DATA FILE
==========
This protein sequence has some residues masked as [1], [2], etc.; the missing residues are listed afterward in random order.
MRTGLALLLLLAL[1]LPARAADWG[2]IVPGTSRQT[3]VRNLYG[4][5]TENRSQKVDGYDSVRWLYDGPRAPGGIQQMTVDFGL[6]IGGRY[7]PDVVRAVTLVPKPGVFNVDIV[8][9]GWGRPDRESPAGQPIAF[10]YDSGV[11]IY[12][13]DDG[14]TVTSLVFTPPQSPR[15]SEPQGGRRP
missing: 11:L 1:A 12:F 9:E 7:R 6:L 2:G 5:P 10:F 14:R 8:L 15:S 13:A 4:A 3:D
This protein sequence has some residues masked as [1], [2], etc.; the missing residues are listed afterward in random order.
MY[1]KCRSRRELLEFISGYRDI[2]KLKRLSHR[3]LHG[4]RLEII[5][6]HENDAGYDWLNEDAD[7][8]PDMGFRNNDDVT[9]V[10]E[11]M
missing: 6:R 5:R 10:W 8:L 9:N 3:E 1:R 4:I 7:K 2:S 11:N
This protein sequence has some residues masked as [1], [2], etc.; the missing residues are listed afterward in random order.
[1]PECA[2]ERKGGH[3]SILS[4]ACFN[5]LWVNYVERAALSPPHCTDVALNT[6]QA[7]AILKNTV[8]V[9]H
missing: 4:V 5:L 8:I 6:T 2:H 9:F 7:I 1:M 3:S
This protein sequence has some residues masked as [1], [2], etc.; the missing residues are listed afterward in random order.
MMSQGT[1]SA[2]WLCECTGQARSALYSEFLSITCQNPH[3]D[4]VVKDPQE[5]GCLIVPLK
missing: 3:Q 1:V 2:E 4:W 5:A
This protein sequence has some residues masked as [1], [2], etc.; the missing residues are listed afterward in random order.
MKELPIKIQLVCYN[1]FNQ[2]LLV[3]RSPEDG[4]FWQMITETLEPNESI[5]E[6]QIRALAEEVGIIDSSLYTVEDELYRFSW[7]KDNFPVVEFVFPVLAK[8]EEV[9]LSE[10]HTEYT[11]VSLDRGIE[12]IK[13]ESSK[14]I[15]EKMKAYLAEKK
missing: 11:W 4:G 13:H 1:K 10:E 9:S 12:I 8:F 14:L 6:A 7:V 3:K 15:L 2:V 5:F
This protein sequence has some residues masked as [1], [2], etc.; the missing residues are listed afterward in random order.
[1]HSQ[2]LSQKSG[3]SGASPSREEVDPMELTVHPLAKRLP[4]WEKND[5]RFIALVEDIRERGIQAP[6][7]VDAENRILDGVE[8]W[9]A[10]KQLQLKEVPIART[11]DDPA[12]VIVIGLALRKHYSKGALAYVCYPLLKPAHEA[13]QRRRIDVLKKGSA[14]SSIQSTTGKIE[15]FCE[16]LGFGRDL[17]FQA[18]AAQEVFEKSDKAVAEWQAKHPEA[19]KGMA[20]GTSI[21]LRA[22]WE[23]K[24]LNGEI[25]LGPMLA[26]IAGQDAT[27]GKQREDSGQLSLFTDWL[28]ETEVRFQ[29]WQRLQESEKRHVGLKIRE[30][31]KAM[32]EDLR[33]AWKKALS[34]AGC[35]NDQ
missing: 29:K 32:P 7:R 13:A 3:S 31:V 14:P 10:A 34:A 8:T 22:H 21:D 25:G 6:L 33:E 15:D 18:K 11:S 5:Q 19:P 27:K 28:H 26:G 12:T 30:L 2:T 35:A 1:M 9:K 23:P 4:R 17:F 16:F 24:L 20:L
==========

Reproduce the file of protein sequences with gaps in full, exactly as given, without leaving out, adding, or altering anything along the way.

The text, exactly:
This protein sequence has some residues masked as [1], [2], etc.; the missing residues are listed afterward in random order.
MRTGLALLLLLAL[1]LPARAADWG[2]IVPGTSRQT[3]VRNLYG[4][5]TENRSQKVDGYDSVRWLYDGPRAPGGIQQMTVDFGL[6]IGGRY[7]PDVVRAVTLVPKPGVFNVDIV[8][9]GWGRPDRESPAGQPIAF[10]YDSGV[11]IY[12][13]DDG[14]TVTSLVFTPPQSPR[15]SEPQGGRRP
missing: 11:L 1:A 12:F 9:E 7:R 6:L 2:G 5:P 10:F 14:R 8:L 15:S 13:A 4:A 3:D
This protein sequence has some residues masked as [1], [2], etc.; the missing residues are listed afterward in random order.
MY[1]KCRSRRELLEFISGYRDI[2]KLKRLSHR[3]LHG[4]RLEII[5][6]HENDAGYDWLNEDAD[7][8]PDMGFRNNDDVT[9]V[10]E[11]M
missing: 6:R 5:R 10:W 8:L 9:N 3:E 1:R 4:I 7:K 2:S 11:N
This protein sequence has some residues masked as [1], [2], etc.; the missing residues are listed afterward in random order.
[1]PECA[2]ERKGGH[3]SILS[4]ACFN[5]LWVNYVERAALSPPHCTDVALNT[6]QA[7]AILKNTV[8]V[9]H
missing: 4:V 5:L 8:I 6:T 2:H 9:F 7:I 1:M 3:S
This protein sequence has some residues masked as [1], [2], etc.; the missing residues are listed afterward in random order.
MMSQGT[1]SA[2]WLCECTGQARSALYSEFLSITCQNPH[3]D[4]VVKDPQE[5]GCLIVPLK
missing: 3:Q 1:V 2:E 4:W 5:A
This protein sequence has some residues masked as [1], [2], etc.; the missing residues are listed afterward in random order.
MKELPIKIQLVCYN[1]FNQ[2]LLV[3]RSPEDG[4]FWQMITETLEPNESI[5]E[6]QIRALAEEVGIIDSSLYTVEDELYRFSW[7]KDNFPVVEFVFPVLAK[8]EEV[9]LSE[10]HTEYT[11]VSLDRGIE[12]IK[13]ESSK[14]I[15]EKMKAYLAEKK
missing: 11:W 4:G 13:H 1:K 10:E 9:S 12:I 8:F 14:L 6:A 7:V 3:K 15:L 2:V 5:F
This protein sequence has some residues masked as [1], [2], etc.; the missing residues are listed afterward in random order.
[1]HSQ[2]LSQKSG[3]SGASPSREEVDPMELTVHPLAKRLP[4]WEKND[5]RFIALVEDIRERGIQAP[6][7]VDAENRILDGVE[8]W[9]A[10]KQLQLKEVPIART[11]DDPA[12]VIVIGLALRKHYSKGALAYVCYPLLKPAHEA[13]QRRRIDVLKKGSA[14]SSIQSTTGKIE[15]FCE[16]LGFGRDL[17]FQA[18]AAQEVFEKSDKAVAEWQAKHPEA[19]KGMA[20]GTSI[21]LRA[22]WE[23]K[24]LNGEI[25]LGPMLA[26]IAGQDAT[27]GKQREDSGQLSLFTDWL[28]ETEVRFQ[29]WQRLQESEKRHVGLKIRE[30][31]KAM[32]EDLR[33]AWKKALS[34]AGC[35]NDQ
missing: 29:K 32:P 7:R 13:A 3:S 31:V 14:P 10:A 34:A 8:T 22:H 21:D 25:G 6:L 33:E 15:D 18:K 11:S 5:Q 19:P 27:K 28:H 26:G 12:T 30:L 2:T 35:A 1:M 9:K 23:P 4:R 17:F 16:F 24:L 20:L